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Hello Everyone,

My friend is interested in purchasing a 2-3yo OTTB and wants to try to retrain it herself to ride English (w/t/c/j and show). (She has some experience training.)

How long would it take to retrain the average TB from the track, of this age, with a quiet nature-if she worked with the horse 6 days a week?

What would you suggest she look for when she goes to see the filly, that will help her predict the horses ability to be successful in these future endeavors?

Lastly, do you know of any methods that are more suitable for training an OTTB?

Here is a link to the site with pics of the horses she is interested in:
Filly 1
Filly 2

Thank you for your advice!

Shelley
 

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Hi there. How long retraining would take depends on several factors: what discipline she wants to focus on, what level she wants to compete at, and of course, the temperament of the horse involved. Part of what she'll be up against is that a racehorse's power comes primarily from their shoulders, so the horse won't naturally want to engage it's hindquarters and come into the bridle. Also, she'll have to teach the horse about standard stop/go cues as opposed to racetrack cues which are different. I'd reccomend a lot of transitions and flatwork before she even thinks about teaching jumping. I'm not able to give you a definite time frame for how long it will take, but I think it's safe to say it won't be a short process because not only will she have to train, she'll have to untrain the things she doesn't want. If I had to guess, I'd say maybe one to two years to get the horse going well for unrated and schooling shows, and maybe three to four years for the upper division shows, but again, it depends on the horse) Also, the horse should have a lay-up after it gets off the track just to decompress and be a horse (it'll make her job much easier) and that can be from six months to a year if the horse she's thinking of hasn't had a lay up yet.

Now, things to look for in an OTTB. Basically, you'd want everything you'd want in any other horse. You want to know that the horse will be able to do what you want physically (conformation and soundness) and you'd want to know that it could do it mentally (temperament and work ethic). You'd also probably want a horse that did the basic things, like leading and picking up feet, well.

Hope that helps a bit. Sorry I couldn't be more specific, but that's horses, you know?
 

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The good thing about racehorses is that they probably don't buck. Your friends skill as a trainer will have much to do with how long it takes. I think it's safe to say that any horse should have about a year of training before it sees a jump. A horse should be able to do all the basic dressage movements before you try to jump them. It's very important to be able to adjust stride and change leads ect. ect. before you start going over fences. The horse will already know how to w/t/c but will need a little work to be acceptable in the show ring. I disagree with turning the horse out for a year to 'be a horse'. Maybe a month but a year is a waste of time.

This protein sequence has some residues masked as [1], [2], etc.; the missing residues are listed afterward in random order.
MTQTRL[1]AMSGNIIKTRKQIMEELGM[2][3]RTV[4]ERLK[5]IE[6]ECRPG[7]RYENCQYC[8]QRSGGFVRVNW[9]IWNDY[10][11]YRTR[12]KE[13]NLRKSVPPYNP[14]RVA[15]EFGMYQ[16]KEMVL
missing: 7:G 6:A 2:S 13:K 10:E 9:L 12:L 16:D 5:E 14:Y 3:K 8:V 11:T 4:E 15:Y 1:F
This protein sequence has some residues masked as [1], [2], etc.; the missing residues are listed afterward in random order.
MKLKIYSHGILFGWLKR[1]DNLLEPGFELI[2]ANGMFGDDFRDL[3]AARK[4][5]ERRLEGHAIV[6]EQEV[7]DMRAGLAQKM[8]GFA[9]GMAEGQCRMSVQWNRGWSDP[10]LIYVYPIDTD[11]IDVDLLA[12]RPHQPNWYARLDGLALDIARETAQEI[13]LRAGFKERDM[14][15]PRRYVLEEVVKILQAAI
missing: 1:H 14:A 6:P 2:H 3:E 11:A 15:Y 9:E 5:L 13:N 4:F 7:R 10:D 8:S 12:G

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As someome with experience with OTTB's--your friend is probably going to have a hard time finding a quiet natured TB. They are trained to run, and run hard...and not much else (at least that was the case at the farm I worked at). They need very experienced trainers who know how to handle their emotional and physical needs. From my experience, retraining an OTTB different than training any other horse. Your friend should try to find a trainer who has experience with OTTB's to work with her and the horse.

Your friend should keep in mind that not all OTTB's can be jumped or ridden much. Track injuries are all too common, and they can affect the horse's ability to work. It would be a VERY good idea to have a veterinarian check out the soundness of the horse prior to purchase.
 

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It's not a waste of time if it eases up the training. I've retrained a couple of horses with stressful backgrounds, including OTTB's and I stand by what I said about a longer layup. The longer the horse had off (within reason--not like 15yrs, obvioulsy) the easier they were to retrain. The one's with a month were far more fractious and had a lot more opinions about what was and wasn't expected of them than the ones that had a longer layup. Obviously not a scientific experiment, since every horse has it's own personality, but there is definitely a correlation. I think it helps them forget their old job to some degree and move onto the new thing.
 

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Hi there!
Welcome to the Horse Forum.
Many have said some great things.
I went and checked out the blood lines of both these horses both are good~the first has a bit better pedigree. But, pedigree is not everything.
Many OTTB's no mater the pedigree can turn out to make great horses for many diciplines.
Lots of things here I agree with. I agree with Kevin about not turning the horse out for a year. Maybe a short time or have the horse out to pasture 24/7 and worked with on a regular basis with a person experienced with OTTB's, because as someone else has aalready stated the "track training" is different and some things do need to be cahnged.